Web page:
Warehouse Safety and Risk Assessment
The impact of COVID-19 on our working practices continues to grow, as the pandemic transforms the way we do business. With more emphasis on direct sales and online services, we need to look more carefully at how increased sales demands are affecting safety in our warehouses and distribution centres. An alteration in supply chain strategy has its effect on how the flow of products is dealt with. In some cases, warehouse owners are having to make considerable changes to allow for social distancing and other protective behaviours.
To this end, it's a wise move for business owners to review existing health and safety procedures in light of the additional strategies demanded by COVID-19. Employers are legally required to protect their employees from harm, and the risk of viral infection has now risen high in the list of potential hazards. You need to think about several contributory factors that affect your safety precautions. These include fresh airflow in the working environment, hand-washing & disinfecting facilities, and provision of adequate PPE. The Health and Safety Executive's guidelines for safety in the workplace have been updated to include these factors.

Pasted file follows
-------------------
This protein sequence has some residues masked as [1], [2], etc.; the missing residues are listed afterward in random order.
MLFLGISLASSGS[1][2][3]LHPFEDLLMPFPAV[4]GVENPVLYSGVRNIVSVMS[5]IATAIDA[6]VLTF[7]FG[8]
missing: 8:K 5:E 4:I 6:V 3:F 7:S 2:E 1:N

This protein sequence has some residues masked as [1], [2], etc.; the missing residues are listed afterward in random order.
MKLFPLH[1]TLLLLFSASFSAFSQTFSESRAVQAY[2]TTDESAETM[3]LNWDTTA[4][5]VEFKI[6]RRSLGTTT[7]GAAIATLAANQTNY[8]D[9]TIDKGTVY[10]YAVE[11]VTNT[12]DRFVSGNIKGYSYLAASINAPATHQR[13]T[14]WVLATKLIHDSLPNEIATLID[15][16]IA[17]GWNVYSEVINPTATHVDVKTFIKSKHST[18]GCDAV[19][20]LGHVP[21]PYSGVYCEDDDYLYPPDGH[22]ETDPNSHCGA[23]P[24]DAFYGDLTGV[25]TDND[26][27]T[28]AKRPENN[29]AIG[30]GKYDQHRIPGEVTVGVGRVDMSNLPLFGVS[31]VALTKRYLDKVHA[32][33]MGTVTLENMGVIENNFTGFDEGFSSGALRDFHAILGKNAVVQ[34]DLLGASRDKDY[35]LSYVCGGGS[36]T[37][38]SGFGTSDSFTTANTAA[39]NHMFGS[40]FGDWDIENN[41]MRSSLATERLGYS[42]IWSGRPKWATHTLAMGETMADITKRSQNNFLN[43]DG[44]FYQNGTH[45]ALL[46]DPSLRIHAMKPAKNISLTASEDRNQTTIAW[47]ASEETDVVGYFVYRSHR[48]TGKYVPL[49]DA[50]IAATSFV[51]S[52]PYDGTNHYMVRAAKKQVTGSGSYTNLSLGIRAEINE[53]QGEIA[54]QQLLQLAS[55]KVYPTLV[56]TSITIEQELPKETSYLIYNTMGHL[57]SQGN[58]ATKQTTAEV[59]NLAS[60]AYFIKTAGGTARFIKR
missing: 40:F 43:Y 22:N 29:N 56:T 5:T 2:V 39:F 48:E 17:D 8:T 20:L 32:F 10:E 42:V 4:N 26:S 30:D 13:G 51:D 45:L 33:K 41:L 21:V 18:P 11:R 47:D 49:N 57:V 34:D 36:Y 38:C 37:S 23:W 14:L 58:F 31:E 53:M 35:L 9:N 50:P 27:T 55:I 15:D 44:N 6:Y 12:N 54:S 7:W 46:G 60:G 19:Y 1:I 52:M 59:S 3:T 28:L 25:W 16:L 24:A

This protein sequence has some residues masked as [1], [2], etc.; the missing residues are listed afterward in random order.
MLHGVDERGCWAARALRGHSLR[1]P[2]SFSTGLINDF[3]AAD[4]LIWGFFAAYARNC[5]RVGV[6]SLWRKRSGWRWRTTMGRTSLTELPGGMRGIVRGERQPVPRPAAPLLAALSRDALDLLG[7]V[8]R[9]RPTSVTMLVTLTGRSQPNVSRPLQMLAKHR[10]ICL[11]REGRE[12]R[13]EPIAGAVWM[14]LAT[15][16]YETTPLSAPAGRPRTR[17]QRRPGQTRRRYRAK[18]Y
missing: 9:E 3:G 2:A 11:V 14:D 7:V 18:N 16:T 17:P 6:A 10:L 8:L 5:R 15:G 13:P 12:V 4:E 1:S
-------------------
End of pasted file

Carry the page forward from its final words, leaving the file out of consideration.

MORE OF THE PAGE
Risk assessment and COVID-19
As experts in workplace safety, WSS highly recommends that you carry out an additional risk assessment that will take these extra precautions into account. While the pandemic continues, employers also need to be prepared for future disruptions in supply chain management, and the potential impact this will have on your front-line operations. Many businesses are realigning their day-to-day activities to cope with the change in procedures, and manage the growing demand for online sales and distribution. At the same time, your workplace, and the remaining workforce, must be kept safe from the additional hazards of COVID-19.
Risk assessment is critical to ensuring that your employers are fully protected in the warehouse. Here, the existing hazards of moving machinery and busy loading bays are supplemented by new requirements. These include the need for employees to keep a safe distance while still being able to fulfil their essential functions. Your workforce and existing procedures must be fully evaluated so as to manage your risks. This will help to reduce the potential not only for injury caused by accidents, but also health incidents caused by viral infection. Not least in this assessment must be the increased risk posed by contact with customers, contractors and visitors.
Increased safety hazards
Factoring in the COVID-19 and social distancing requirements only adds to the safety hazards that already exist in your warehouse and loading bay areas. These can include poorly controlled delivery vehicles, and water leaking onto the floor of the warehouse or loading bay due to badly fitted canopy seals. Greater dispatch and delivery demands also mean an increase in traffic in these areas, including from external logistics companies. This may make it a wise decision for business owners to invest in enhanced safety measures, such as additional safety barriers for securing loading areas.
Protecting your workplace and your workforce is a duty of care owed by all employers - but it's particularly important, during this time of change, to reassess your risks.